That said, there is a story mode in SCV, but it mode focuses solely on newcomers Patroklos and Pyrrha, offspring of series mainstay Sophitia. It’s short, and can easily be completed within 3 hours. The plot was interesting, but the majority of cutscenes are shown via illustrations and storyboards; there were only about 7 or 8 fully animated CGI scenes, and in a series known for its impressive graphics, this felt like a major cop-out. And once you’ve finished story mode, there isn’t much incentive for playing anymore; you’ll never know what happened to old characters, where the new ones came from, or why they’re fighting. Hope you have a good imagination, because that’s all you’ll have to rely on for this one.
The previous three Soul Calibur games have had a second single-player mode, usually designed for unlocking extra weapons, characters, or clothing; SCII had a straight-forward Weapon Master mode, SCIII dabbled in Real Time Strategy with Chronicles of the Sword, and SCIV had the Tower of Lost Souls where players defeated enemies under specific conditions. SCV has Quick Battle. And it’s exactly as it sounds: a quick one-on-one match with a computer to gain a special title for online mode.
Speaking of online mode (segue!), you can definitely see this is where Namco directed most of their efforts. There’s the usual Player and Ranked matches, but there’s also the Global Colosseo mode, where you meet with other players in a lobby and arrange battles with each other or participate in tournaments. Online games play well with little to no lag, which is impressive for a fighting game. Also, there’s something satisfying about hearing your opponent laugh in their headset when they first see your custom FatNinja character. However, a strong online mode isn’t enough to justify a full-priced game, and the single player modes come off feeling rushed.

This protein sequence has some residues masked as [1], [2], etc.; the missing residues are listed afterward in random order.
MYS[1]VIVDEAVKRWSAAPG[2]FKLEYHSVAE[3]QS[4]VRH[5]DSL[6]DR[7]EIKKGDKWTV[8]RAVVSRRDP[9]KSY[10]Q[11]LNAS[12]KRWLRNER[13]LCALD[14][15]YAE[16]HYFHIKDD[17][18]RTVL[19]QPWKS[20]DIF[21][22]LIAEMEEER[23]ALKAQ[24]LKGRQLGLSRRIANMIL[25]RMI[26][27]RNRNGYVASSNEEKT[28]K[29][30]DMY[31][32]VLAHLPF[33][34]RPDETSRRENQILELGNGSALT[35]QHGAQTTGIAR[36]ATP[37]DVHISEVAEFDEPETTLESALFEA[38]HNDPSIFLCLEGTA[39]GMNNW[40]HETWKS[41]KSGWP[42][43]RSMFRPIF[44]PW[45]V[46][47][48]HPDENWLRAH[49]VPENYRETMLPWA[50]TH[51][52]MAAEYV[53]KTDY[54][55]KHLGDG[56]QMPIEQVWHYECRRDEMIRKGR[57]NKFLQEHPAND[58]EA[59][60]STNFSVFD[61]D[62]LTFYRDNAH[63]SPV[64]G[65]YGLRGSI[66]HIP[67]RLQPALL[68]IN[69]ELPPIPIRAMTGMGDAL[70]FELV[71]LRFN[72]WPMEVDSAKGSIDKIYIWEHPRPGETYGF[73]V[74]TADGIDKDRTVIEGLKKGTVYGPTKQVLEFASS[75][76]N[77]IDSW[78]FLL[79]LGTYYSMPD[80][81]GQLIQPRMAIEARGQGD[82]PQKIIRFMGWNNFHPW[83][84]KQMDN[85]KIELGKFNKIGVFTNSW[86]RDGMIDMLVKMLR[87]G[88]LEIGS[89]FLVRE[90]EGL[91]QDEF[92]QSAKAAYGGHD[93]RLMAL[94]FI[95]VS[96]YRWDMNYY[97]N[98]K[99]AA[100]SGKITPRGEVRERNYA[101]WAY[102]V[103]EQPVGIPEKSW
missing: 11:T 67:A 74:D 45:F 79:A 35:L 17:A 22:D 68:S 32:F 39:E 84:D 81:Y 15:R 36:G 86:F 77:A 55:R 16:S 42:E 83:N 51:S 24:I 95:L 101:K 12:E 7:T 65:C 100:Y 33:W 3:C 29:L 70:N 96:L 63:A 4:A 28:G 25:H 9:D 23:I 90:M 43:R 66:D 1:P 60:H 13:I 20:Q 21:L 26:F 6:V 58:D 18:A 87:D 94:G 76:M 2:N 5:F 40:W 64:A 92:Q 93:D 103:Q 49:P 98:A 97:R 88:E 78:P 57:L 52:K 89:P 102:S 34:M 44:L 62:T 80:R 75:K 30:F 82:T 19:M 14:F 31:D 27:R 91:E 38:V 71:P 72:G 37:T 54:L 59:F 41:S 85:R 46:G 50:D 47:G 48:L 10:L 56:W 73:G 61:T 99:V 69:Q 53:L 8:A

Final Score: 6.5/10
Despite a strong online mode and great roster, the dearth of offline modes and weak story mode are a major disappointment, and unfortunately we won’t see another Soul Calibur until the next generation, so we’ll have to wait and see what route Namco takes for the series.
The Muslim Take: Soul Calibur has always been known for its… mammary physics. Thankfully, if you feel a character is showing too much skin—Ivy, as always—Character Creation lets you customize them however you like. I’ve made a few awesome sets of alternate outfits for my favourites. Also, there’s no blood and no fatalities if that bothers you; the most you can do is keep kicking your opponent’s body when they’re knocked out, which is always fun.
2 Cents: SCIII is, in my opinion, the best of the series. It had a phenomenal story mode, with each character having branching paths and multiple endings, and The Chronicles of the Sword mode kept me going for hours. It had the largest roster (including special characters you could unlock) and introduced some of the series’ most unique characters like Tira and Zasalamel. It was the first to introduce Character Creation, even though the custom fighting styles were hilariously unbalanced.